On Friday, the Michigan State University Board of Trustees sat for their final meeting of the year. It went much like every other meeting of the board in 2018 — survivors of sexual abuse at the hands of former MSU doctor Larry Nassar publicly confronted both the Trustees and interim President John Engler over their broken promises and tone-deaf statements about the survivors; the majority of the Trustees continued to blindly support Engler; Engler refused to show the survivors even a modicum of care or consideration; and everyone left feeling more defeated than they had been just a few hours before.
This month, the frustration stemmed from two new revelations: The board’s announcement that its search for the new President of MSU would take place behind closed doors, and Engler’s decision to terminate the Healing Assistance Fund — which the board set aside a year ago, earmarking $10 million to provide mental health services to Nassar survivors.
Both decisions were gut punches to those survivors, as well as to all of the MSU students, faculty, and alumni who have been fighting for justice, accountability, and change ever since the news broke in late 2016 that the school had spent decades enabling the largest sexual abuse scandal in U.S. sports history.
“A year ago, I stood in this board room with a gag over my mouth that read ‘Silenced’; a symbol of the way this University had silenced survivors at every turn,” Nassar survivor Morgan McCaul, who spoke at the meeting, said in a statement on Twitter. “The months that followed served as a ruthless introduction to the grim reality of institutional betrayal,”
Only one of board members offered even a modicum of dissent at the meeting: Brian Mosallam, a Democrat serving in his first term on the board, who has been the most outspoken — and often only — critic of Engler. Mosallam condemned the decision to shut down the Healing Assistance Fund, and expressed solidarity with the survivors who wanted to see it reinstated.
Amid his frustrations, however, Mosallam conveyed a sense of optimism.
“Hopefully, reinforcements are on their way here in January, so we’ll see how things shake out with the new trustees,” he said, as reported by Michigan Radio.
Those “reinforcements” that Mosallam was referring to are Brianna Scott and Kelly Tebay, the two new trustees — both Democratic women — who were elected to the board by Michigan voters during the midterm elections in November. Michigan State, the University of Michigan, and Wayne State University are the only three colleges in the country which hold state-wide elections for its trustees or regents. At MSU, the trustees are elected to eight-year terms.
Both Scott and Tebay ran campaigns centered around restoring trust, integrity, and pride at Michigan State in a post-Nassar world, promising to bring accountability and transparency to the Board of Trustees.
Of course, that’s all much easier said than done. As Friday’s meeting showed, the relationship between the trustees and the MSU community is close to being fractured beyond repair. And the future makeup of the board was thrown into further disarray when Trustee George Perles, 84, abruptly resigned earlier this month.
Perles, a Democrat who had remained supportive of MSU leaders throughout the Nassar scandal, is a former MSU football coach and athletic director. In September, a lawsuit claimed that he covered up videotaped evidence of Nassar raping a student-athlete in 1992. (He denies this.) While Perles had been enduring some longstanding health issues, most expected that he would remain in his seat until January, so that the newly-elected Governor, Gretchen Whitmer (D) — an outspoken critic of Engler, who advocated for the entire MSU Board to resign during her campaign — could appoint his replacement. Now, Gov. Rick Snyder (R), will get to appoint the eighth board member.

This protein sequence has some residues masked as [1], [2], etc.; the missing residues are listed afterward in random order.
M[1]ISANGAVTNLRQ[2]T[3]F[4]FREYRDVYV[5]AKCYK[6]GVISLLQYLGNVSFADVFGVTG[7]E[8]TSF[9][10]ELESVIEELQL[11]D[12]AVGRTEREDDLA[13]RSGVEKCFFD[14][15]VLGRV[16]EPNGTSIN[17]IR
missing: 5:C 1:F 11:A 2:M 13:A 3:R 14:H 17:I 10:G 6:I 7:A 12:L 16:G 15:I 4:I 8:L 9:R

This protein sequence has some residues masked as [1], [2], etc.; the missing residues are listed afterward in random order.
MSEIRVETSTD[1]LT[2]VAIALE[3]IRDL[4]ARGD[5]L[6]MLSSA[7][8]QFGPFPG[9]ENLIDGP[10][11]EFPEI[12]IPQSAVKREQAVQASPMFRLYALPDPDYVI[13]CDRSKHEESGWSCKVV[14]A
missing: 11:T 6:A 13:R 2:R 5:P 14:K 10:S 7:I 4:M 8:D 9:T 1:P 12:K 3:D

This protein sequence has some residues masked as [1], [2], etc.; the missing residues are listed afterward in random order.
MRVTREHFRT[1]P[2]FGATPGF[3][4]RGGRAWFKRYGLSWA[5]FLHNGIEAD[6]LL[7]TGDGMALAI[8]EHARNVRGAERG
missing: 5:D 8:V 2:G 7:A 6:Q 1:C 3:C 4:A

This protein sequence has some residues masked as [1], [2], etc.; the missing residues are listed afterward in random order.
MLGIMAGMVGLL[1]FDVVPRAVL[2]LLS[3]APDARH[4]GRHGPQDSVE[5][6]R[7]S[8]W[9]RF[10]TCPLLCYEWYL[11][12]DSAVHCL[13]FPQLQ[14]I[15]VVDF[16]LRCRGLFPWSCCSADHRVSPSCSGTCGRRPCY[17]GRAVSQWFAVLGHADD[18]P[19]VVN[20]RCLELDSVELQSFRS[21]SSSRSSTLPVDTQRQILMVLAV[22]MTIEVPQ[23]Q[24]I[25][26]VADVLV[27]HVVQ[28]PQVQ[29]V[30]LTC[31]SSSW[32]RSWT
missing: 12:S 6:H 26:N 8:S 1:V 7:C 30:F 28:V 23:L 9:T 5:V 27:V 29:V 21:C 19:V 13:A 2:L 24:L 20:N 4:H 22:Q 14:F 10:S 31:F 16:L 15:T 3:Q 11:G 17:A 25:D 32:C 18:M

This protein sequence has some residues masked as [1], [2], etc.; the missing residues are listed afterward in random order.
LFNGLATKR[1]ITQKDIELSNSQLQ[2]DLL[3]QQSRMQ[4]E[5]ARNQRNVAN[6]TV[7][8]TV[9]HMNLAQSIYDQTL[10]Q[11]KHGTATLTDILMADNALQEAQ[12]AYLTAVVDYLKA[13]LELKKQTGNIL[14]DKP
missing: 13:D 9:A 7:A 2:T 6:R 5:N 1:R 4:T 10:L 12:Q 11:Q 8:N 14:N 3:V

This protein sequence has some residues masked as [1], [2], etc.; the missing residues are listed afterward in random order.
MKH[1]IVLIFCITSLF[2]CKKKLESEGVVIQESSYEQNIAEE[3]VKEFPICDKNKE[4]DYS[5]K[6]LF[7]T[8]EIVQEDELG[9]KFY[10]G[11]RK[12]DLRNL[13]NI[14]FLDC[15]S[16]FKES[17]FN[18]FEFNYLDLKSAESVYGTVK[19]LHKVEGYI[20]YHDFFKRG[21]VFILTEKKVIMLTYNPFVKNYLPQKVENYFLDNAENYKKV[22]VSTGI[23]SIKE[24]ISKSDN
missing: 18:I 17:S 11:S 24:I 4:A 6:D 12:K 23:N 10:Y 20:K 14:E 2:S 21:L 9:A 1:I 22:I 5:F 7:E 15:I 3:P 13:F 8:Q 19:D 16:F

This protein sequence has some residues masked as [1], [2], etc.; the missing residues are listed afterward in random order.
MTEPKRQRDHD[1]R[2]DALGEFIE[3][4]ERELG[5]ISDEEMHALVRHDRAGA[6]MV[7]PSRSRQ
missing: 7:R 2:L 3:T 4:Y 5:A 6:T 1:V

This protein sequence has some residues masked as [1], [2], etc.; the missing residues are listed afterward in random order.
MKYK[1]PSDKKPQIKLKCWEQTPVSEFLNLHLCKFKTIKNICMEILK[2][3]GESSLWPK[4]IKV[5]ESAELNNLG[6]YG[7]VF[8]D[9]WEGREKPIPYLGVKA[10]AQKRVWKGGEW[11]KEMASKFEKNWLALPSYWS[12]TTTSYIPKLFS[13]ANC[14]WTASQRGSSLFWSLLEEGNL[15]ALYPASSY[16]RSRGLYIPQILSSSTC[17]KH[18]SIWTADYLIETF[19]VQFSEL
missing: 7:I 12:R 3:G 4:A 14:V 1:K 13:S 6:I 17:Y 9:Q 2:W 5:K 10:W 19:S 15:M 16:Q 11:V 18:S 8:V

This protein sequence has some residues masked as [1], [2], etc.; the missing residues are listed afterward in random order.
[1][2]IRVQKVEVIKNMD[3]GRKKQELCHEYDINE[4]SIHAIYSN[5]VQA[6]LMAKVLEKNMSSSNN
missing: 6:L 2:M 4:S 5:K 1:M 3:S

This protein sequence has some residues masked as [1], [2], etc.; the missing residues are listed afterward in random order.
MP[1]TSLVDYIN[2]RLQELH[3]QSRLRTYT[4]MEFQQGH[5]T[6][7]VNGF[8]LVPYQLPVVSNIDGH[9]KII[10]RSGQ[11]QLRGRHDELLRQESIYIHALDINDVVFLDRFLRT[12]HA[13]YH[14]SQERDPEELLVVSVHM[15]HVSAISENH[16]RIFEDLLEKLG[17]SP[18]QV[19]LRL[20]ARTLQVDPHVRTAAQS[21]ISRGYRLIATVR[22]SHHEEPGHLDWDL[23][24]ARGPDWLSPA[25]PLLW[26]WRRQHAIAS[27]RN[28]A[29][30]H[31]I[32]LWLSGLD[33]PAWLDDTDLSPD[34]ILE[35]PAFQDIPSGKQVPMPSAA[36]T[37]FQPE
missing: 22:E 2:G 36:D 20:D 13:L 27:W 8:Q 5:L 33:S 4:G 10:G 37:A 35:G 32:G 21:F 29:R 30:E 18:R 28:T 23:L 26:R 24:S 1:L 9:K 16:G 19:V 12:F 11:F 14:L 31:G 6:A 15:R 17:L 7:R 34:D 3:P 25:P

Still, despite all of these challenges, Mosallam isn’t the only one who has high hopes that Scott and Tebay — who he considers “trailblazers” — can help change things at MSU for the better.
“I was extremely pleased that they were elected,” McCaul told ThinkProgress in a phone interview earlier this month. “I hope to see first and foremost a radical change in the transparency that the public receives from the board.”
What sets them apart
Scott and Tebay are not your average MSU trustees. Tebay is only 31 years old. She finished up her undergraduate degree at MSU just 10 years ago, and her graduate degree just about five years ago. She currently works as a Relationship Manager at United Way. She was inspired to run for the board after seeing how badly the current board responded to Nassar survivors. To her mind, the fact that she is a millennial, not far removed from her time on campus, promised to bring a much-needed perspective to leadership at the University.
And as she revealed during her campaign, she can relate to survivors on a personal level, too. When she was an undergraduate student at MSU, she was raped. McCaul, who met with Tebay early in her campaign, was incredibly moved by her willingness to share this part of her story.
“It was incredibly brave, and showed the courage we haven’t seen on the board,” McCaul said. “For her to do that, especially with strangers on the campaign trail, I think it speaks volumes to what she can do as a leader.”
Scott, meanwhile, has her own unique background. Scott became pregnant in the late 1990s when she was a 20-year-old undergraduate student at MSU. She was close to dropping out, but her sorority sisters and professors gave her the support she needed to continue her studies, graduate, and eventually go to law school.
Now, Scott owns her own law firm in Muskegon County. She does litigation in real property and business areas, family law, criminal defense, and social security.
“I don’t think, in sincerity, I don’t think I’d be where I am without MSU,” Scott told ThinkProgress earlier this month on a phone interview she squeezed in between court appearances.
Today, the son Scott had when she was a Spartan is an engineering major at MSU. She decided to run for the board in April, after attending a Trustees meeting where Engler publicly threatened Kaylee Lorincz, a Nassar survivor who spoke at the meeting about Engler offering her a private settlement.